Travel

Peckham

Establishment neighborhood
Coal Rooms
11a Station Way, Peckham Rye Station, Peckham
The Coal Rooms is the latest in a slew of openings cementing Peckham’s unlikely status as London’s new gastro hub. The place is named for the charcoal used to cook the food and, (we imagine) an homage to the train tracks above the restaurant. The dining room is peaceful and sleek in a clean, stripped-back Scandinavian way—blonde-wood everything, even the fireplaces stacked with chopped wood. The food is smoky, and the plates are small: roasted cod heads, grilled zucchini and zesty yogurt, grits on the side. The Sunday roasts—an institution in Britain—are a thousand times better than the hunks of meat and soggy Yorkshire puddings served elsewhere. The slow-roasted shoulder of lamb with crispy beef-dripping spuds and coal-roasted cauliflower, rounded off with a glass of Sauternes, is weekend lunch done to perfection.
Peckham Bazaar
119 Consort Rd., Peckham
Peckham Bazaar is still relatively undiscovered, which is bizarre given it is some of the best food in the city. Nestled in a residential square behind Rye Lane, the restaurant specializes in Balkan cuisine, coupled with Turkish and Greek influences. The menu changes frequently, but standouts, like the beetroot and chestnut manti (Turkish dumplings similar to tortellini) and zucchini fritters, are usually available. All the meat and fish have a strong, smoky flavor thanks to the charcoal grill in the open kitchen. Reservations are essential given the small size of the bright dining room. Start with a glass of sparkling Bulgarian wine, the perfect precursor to a spicy, smoky dinner.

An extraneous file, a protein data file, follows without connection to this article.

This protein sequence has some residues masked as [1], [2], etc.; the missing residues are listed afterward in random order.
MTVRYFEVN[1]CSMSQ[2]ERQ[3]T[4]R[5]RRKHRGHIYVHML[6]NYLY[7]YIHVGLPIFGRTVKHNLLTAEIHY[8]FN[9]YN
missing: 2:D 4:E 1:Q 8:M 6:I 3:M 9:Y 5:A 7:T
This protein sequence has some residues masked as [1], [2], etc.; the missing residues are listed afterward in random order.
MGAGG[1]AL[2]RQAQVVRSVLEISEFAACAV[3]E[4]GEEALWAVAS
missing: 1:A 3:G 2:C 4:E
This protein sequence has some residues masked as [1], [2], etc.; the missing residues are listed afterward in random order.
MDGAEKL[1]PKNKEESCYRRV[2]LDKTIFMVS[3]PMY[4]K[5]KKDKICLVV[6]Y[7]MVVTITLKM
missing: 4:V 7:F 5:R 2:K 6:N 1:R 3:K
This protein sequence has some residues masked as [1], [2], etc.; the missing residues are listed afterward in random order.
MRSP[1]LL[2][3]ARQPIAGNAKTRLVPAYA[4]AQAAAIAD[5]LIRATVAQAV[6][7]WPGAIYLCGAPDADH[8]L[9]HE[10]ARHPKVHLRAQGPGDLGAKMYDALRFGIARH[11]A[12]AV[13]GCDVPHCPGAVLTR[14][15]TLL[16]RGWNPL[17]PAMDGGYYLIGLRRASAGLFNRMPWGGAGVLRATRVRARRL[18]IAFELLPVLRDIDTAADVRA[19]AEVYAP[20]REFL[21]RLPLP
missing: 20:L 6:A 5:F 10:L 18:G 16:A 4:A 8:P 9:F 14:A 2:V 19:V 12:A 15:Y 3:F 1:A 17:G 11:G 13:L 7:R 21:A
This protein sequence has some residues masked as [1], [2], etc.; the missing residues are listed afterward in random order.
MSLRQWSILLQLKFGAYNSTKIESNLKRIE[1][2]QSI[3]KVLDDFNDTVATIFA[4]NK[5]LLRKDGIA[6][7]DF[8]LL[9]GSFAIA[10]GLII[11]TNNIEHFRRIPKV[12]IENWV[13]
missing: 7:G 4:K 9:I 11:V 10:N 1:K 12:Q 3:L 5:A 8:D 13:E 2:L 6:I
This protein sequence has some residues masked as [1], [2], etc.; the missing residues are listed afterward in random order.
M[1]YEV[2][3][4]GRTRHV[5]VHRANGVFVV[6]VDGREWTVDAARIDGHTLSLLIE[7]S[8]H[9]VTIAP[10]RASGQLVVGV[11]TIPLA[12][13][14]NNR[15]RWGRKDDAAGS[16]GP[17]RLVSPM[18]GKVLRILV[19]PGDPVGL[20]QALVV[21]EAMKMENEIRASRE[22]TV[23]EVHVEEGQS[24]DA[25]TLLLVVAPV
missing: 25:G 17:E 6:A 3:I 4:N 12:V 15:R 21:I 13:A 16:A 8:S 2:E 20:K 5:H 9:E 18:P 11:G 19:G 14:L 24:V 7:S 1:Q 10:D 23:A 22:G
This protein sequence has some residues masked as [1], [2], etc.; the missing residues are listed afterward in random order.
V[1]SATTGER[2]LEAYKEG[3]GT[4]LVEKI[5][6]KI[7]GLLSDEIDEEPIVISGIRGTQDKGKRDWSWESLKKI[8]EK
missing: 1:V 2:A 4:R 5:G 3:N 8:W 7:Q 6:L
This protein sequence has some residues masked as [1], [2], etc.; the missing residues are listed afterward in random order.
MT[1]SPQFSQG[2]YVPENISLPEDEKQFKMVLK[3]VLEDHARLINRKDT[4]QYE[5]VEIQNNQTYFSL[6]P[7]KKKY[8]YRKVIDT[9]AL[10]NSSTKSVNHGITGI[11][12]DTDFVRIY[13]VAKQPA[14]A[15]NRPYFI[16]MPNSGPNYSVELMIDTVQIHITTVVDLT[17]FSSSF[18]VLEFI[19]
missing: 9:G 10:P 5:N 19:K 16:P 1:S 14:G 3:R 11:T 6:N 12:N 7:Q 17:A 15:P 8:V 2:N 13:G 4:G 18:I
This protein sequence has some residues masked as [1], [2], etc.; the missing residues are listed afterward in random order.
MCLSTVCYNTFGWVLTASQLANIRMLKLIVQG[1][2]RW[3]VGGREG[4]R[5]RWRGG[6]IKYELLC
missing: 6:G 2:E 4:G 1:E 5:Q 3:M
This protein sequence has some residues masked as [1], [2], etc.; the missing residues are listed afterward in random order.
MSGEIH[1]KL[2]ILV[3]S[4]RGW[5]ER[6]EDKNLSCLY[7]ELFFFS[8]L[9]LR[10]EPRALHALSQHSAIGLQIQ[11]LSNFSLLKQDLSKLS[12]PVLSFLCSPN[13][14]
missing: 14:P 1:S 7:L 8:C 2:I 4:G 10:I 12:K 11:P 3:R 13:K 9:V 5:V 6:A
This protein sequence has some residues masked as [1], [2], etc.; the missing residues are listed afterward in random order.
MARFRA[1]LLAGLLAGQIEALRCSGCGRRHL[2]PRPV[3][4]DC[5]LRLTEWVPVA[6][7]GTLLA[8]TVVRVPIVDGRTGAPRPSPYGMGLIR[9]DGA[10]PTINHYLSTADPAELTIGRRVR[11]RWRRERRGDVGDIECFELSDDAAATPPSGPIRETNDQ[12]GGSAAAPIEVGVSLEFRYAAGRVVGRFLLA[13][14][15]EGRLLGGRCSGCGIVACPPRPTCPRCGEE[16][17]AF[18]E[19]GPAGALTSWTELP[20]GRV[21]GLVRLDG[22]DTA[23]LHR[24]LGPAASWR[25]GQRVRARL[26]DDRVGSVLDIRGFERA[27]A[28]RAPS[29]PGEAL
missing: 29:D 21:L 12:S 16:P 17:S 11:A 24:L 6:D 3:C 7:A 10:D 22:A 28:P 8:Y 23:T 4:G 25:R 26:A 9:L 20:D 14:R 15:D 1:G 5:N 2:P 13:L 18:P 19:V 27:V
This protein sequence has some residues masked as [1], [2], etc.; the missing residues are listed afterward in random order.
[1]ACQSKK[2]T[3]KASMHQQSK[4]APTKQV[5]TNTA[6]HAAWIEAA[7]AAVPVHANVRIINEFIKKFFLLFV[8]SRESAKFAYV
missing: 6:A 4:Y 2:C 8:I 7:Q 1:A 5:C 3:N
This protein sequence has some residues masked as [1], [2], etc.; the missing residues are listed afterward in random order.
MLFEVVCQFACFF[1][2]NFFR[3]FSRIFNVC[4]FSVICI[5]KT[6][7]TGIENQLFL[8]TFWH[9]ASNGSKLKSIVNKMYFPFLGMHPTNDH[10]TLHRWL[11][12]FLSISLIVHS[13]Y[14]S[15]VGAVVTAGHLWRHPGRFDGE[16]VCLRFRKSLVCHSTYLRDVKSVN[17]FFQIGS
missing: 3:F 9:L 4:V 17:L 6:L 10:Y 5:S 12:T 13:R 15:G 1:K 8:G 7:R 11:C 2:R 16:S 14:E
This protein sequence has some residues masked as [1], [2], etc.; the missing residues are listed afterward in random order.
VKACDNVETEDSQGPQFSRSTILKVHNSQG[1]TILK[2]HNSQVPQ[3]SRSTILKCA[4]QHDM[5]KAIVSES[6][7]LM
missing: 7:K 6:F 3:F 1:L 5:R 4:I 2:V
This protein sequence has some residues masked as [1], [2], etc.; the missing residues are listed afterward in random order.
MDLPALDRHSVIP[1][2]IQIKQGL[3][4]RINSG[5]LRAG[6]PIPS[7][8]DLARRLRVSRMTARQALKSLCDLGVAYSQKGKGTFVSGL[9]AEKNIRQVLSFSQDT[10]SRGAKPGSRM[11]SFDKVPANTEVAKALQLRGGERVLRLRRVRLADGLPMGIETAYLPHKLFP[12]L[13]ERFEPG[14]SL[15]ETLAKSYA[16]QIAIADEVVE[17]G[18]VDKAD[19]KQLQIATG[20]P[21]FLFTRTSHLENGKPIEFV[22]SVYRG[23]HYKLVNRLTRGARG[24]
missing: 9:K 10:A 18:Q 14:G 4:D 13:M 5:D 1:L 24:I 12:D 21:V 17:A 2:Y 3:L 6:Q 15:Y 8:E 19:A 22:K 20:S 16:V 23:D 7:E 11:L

Peckham Refreshment Rooms (Closed)
12-16 Blenheim Grove, Units 3 & 4, Peckham
Just as much a community hub as it is a restaurant, Peckham Refreshment Rooms is a hard one to beat, perennially packed with locals who wish the place would stay a secret. The space has an industrial skeleton, warmed up by the ochre tabletops, stacks of cookbooks and bitters lining the shelves, mellow golden lighting, and most importantly, an electric crowd. The food is what we think of as new British: deliciously assertive in flavor and usually served on a wooden board. Many of the dishes—like the chargrilled sea bass slathered in seaweed butter and doused in burnt lemon, or the pancetta bacon sandwich (the best in the city) served between two crusty wedges of potato bread—are of the dig-in-and-get-your-hands-dirty variety. This is the type of restaurant where the OJ is always fresh, the newspapers are stacked haphazardly on the counter, and the staff rarely changes. It’s also affordable, and run consciously, sustainably, and with gusto by owner James Fisher.
Mama Lan
Unit 18, Coldharbour Ln., Peckham
This mini chain started out as a supper club hosted by Beijing native Ning Ma, who wanted to bring authentic Beijing Chinese food to London.  A quick success, she started her business at Brixton market, bringing her parents, the original Mama Lan included, in on hand rolling the dumplings and developing the menu.There's a choice of street food-inspired noodle soups and salads, too, and these are worthwhile, though a few orders of fried or steamed dumplings really make the meal here.  Don't expect dim sum rolled out on trays, though, instead, get into the casual street food vibe here, which makes it all the better as a takeout/delivery operation.  With 5 more mini locales across the city, from Clapham to Shoreditch, the authentic, home made quality of the dumplings remains.
Frank’s Cafe
95a Rye Ln., Peckham
Ever since 2008, Frank's Cafe—a bar located on top of a parking garage in Peckham—has been the neighborhood's main hub for summertime drinking. It's fairly bare bones when it comes to drinks and presentation—cocktails are pretty standard and you dine at shared picnic tables—but the sunset views across South London make navigating the always crowded concrete rooftop worthwhile. There are a lot of good up-and-coming galleries in the area, too, including Hannah Barry and The Sunday Painter. This means that the best nights to head over are after the gallery openings, when many of the neighborhood's young artists and curators head out for a celebratory drink, and this installment of the pop-up's light, Mediterranean-inspired fare.
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